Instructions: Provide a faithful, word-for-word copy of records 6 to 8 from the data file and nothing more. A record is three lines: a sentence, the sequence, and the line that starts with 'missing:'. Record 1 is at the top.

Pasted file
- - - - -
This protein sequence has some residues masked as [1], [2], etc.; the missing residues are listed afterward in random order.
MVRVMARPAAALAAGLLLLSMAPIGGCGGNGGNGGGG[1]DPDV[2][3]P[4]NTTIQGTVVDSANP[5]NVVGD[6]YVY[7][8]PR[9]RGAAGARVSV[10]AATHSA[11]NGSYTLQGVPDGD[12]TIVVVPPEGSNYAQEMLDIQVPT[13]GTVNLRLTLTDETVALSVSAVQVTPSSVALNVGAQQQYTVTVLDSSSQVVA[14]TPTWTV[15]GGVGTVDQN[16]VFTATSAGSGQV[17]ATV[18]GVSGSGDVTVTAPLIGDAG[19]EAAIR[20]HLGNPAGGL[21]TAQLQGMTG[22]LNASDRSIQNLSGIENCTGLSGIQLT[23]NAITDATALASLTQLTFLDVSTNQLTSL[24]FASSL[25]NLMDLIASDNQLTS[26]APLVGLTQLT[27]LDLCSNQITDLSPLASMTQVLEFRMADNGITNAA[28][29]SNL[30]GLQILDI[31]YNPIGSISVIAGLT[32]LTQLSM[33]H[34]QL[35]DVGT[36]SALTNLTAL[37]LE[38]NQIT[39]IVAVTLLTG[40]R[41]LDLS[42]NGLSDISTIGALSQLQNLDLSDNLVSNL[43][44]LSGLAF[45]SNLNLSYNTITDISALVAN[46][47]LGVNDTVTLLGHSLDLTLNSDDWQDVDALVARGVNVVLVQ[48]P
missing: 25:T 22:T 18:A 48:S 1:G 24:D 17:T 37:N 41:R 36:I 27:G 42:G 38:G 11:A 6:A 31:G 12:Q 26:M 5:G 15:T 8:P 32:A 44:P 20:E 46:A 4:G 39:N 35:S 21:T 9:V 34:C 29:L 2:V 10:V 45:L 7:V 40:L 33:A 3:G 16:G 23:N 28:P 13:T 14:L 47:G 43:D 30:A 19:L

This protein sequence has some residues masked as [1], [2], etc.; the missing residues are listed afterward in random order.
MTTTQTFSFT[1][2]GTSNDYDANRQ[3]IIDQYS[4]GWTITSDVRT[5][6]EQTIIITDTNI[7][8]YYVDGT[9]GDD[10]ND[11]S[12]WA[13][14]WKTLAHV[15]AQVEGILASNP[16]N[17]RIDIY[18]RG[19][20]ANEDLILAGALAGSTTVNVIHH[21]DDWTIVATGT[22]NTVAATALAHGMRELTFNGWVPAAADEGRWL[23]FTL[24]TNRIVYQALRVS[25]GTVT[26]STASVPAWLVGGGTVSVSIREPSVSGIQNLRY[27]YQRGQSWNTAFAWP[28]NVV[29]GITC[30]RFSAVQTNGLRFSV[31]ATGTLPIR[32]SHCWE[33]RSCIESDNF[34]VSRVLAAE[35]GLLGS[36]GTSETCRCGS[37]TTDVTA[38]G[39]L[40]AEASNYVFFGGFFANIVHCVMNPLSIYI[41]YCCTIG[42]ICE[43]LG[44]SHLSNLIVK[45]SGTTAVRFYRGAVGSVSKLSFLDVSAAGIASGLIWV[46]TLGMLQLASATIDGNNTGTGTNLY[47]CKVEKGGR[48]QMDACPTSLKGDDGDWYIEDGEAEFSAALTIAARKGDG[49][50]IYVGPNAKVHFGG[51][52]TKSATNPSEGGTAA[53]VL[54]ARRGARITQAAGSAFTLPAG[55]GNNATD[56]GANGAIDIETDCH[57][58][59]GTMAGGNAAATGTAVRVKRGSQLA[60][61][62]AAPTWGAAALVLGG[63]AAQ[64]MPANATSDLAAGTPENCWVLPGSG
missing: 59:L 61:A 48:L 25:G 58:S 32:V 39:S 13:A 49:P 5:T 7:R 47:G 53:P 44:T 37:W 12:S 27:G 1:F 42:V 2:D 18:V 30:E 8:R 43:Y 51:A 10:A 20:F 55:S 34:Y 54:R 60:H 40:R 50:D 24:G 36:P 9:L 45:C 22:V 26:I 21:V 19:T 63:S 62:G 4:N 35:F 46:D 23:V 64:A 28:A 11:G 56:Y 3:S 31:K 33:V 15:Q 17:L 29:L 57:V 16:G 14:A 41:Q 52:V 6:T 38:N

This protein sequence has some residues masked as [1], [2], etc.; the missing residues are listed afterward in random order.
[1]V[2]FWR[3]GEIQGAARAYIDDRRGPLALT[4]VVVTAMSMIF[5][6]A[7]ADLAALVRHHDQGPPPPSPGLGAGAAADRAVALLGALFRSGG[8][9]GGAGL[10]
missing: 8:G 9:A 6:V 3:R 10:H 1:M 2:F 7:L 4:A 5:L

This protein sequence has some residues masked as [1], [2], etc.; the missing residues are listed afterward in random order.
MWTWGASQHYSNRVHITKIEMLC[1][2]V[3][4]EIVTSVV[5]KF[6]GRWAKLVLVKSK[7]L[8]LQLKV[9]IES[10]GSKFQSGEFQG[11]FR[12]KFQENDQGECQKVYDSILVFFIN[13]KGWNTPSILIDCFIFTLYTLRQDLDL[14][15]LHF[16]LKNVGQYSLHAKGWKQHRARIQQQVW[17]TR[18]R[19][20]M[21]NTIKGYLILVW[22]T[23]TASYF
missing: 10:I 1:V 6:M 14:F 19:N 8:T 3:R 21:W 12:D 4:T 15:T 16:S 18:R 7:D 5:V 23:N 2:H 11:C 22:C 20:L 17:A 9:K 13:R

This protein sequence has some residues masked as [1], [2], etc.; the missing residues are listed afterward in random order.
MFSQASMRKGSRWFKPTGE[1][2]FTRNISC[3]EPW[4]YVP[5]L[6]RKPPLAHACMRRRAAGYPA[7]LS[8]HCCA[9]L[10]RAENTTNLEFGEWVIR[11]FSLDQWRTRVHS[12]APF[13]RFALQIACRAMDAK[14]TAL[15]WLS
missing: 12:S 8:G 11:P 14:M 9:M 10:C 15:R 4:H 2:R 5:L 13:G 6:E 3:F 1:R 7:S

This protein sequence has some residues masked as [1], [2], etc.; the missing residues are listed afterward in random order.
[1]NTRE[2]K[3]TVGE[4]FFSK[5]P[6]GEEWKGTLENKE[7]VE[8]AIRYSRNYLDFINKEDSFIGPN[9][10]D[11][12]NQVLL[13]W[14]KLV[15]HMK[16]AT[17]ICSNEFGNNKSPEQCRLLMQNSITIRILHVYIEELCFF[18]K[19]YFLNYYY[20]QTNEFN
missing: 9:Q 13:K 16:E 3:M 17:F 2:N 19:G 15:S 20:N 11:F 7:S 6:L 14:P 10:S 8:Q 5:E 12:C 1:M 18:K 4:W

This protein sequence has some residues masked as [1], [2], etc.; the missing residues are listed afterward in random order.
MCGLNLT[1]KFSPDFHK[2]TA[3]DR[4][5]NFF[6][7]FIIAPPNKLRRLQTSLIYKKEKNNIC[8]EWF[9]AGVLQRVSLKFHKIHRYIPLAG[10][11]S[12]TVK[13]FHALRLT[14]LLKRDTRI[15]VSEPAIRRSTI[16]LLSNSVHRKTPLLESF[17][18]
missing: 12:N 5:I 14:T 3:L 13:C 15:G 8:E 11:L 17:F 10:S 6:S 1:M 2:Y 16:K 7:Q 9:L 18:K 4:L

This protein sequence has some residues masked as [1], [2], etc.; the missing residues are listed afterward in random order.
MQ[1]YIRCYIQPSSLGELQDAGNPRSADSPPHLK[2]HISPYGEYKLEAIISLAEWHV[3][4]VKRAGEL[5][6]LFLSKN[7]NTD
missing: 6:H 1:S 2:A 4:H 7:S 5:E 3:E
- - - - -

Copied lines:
This protein sequence has some residues masked as [1], [2], etc.; the missing residues are listed afterward in random order.
[1]NTRE[2]K[3]TVGE[4]FFSK[5]P[6]GEEWKGTLENKE[7]VE[8]AIRYSRNYLDFINKEDSFIGPN[9][10]D[11][12]NQVLL[13]W[14]KLV[15]HMK[16]AT[17]ICSNEFGNNKSPEQCRLLMQNSITIRILHVYIEELCFF[18]K[19]YFLNYYY[20]QTNEFN
missing: 9:Q 13:K 16:E 3:M 17:F 2:N 19:G 15:S 20:N 11:F 7:S 6:L 14:P 10:S 8:Q 5:E 12:C 1:M 18:K 4:W

This protein sequence has some residues masked as [1], [2], etc.; the missing residues are listed afterward in random order.
MCGLNLT[1]KFSPDFHK[2]TA[3]DR[4][5]NFF[6][7]FIIAPPNKLRRLQTSLIYKKEKNNIC[8]EWF[9]AGVLQRVSLKFHKIHRYIPLAG[10][11]S[12]TVK[13]FHALRLT[14]LLKRDTRI[15]VSEPAIRRSTI[16]LLSNSVHRKTPLLESF[17][18]
missing: 12:N 5:I 14:T 3:L 13:C 15:G 8:E 11:L 17:F 10:S 6:S 1:M 2:Y 16:K 7:Q 9:L 18:K 4:L

This protein sequence has some residues masked as [1], [2], etc.; the missing residues are listed afterward in random order.
MQ[1]YIRCYIQPSSLGELQDAGNPRSADSPPHLK[2]HISPYGEYKLEAIISLAEWHV[3][4]VKRAGEL[5][6]LFLSKN[7]NTD
missing: 6:H 1:S 2:A 4:H 7:S 5:E 3:E